The young Arthur E. Galace was a bright and diligent young boy. The young Arthur used his spare hours after school to shine shoes and augment the family’s small income. He was a working student throughout most of his school years. In college, he worked as part time bookkeeper and government checker of moviehouses. He worked for ten years as a civilian employee at the Philippine Military Academy and for another five years as clerk at the auditor’s office in Baguio City.
Always hungry for knowledge, Arthur was a voracious book-reader. As a student, he spent hard-earned money to buy pocket books and read them between lessons and work hours. He read Shakespeare and the Bible. He pored through at least three newspapers everyday until diabetes destroyed his eyesight.
He took the bar in 1976 when he was 34 years old, and got the third highest grade that year.
Knowing poverty first-hand, Arthur often gave free or minimal legal services to poor clients. Destitute clients trooped to his office, his wife Nida recalled. Arthur began to offer his services to victims of the Marcos dictatorship not long after he passed the bar. He became one of the most active members of the Free Legal Assistance Group (FLAG) in Baguio City. Later he served as FLAG coordinator for the Benguet province and regional chairperson for Northern Luzon. He was counsel for nearly all political detainees in Northern Luzon, including many student activists, tribal leaders, farmers, and two fellow lawyers who struggled against the Marcos dictatorship in the province of Abra. He handled the defense of students and activists jailed for rebellion, and prosecuted cases filed by members of rural communities against abusive soldiers.
He also was active with the Integrated Bar of the Philippines (IBP), becoming president of the local chapter and executive director of its legal aid committee from 1983 to 1985. During his incumbency the legal aid committee won a national award for being a model legal aid program in the Philippines.
He was member of the Lawyers’ Committee for International Human Rights, based in New York, USA.
Arthur and fellow rights advocates established the Northern Luzon Human Rights Organization (NL-HRO) in 1984. Arthur became its chair. He helped organize other human rights groups throughout Northern Luzon.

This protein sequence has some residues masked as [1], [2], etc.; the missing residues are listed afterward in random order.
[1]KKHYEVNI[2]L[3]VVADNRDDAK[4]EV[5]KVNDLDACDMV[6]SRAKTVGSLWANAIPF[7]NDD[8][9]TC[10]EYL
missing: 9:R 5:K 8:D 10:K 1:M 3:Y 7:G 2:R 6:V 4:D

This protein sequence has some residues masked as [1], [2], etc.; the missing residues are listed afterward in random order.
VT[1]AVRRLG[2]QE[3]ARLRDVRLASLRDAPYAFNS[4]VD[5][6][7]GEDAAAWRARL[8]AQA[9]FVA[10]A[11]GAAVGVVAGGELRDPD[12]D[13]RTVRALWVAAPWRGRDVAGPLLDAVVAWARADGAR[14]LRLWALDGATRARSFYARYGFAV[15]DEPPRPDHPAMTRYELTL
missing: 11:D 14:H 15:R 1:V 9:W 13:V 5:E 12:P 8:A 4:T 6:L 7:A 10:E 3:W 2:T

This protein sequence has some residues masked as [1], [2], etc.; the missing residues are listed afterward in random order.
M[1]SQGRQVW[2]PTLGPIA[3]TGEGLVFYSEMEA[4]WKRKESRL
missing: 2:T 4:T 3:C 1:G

Arthur was appointed deputy commissioner of the Presidential Committee on Human Rights (PCHR) under the late Senator Jose W. Diokno. His stint in government was short-lived because members of the commission resigned in protest over continuing military abuses.
To use the new democratic space, Arthur started a column titled “The Occasional Chair” for the local newspaper Gold Ore. He used this space mostly as a forum to raise awareness about human rights and the human rights violations that were still happening in Northern Luzon. In 1988, he took up the case of farmers massacred by soldiers in Nueva Vizcaya. He testified in 1989 before the Senate Committee on Human Rights about government abuses persisting in Northern Luzon despite the lifting of martial law.
Arthur believed that friends, not money, made a person rich. “Why look for material wealth”, he would say, “if one had enough friends?” Arthur treated many of his clients as friends, and had been known to offer temporary lodgings to clients, including former political prisoners, or families of clients, or even give some of them transportation money.
In 1991, disaster fell on Arthur and his family when the big earthquake that damaged many parts of Luzon wrecked his house and thieves stole the rest. Suddenly Arthur was poor as a rat, but he remained undaunted. “We will survive this,” he told his wife. Arthur’s friends proved their worth on that occasion because many came to help his family deal with the disaster.
In the 1990s, Arthur had to fight a war on another front as he fell ill with diabetes. “We will fight this,” he told his wife once more. He did fight the disease until the end of 1993, when he died quietly in his bed the day after Christmas.
Relatives, neighbors, colleagues from the Knights of Columbus, and friends in the human rights movements all gave tribute to this man’s humanity and his commitment to human rights. He was alternately described as bright, witty, having phenomenal memory, a sharp-tongued lawyer, a sweet husband and a loving father, and a person who gave himself way beyond the call of duty.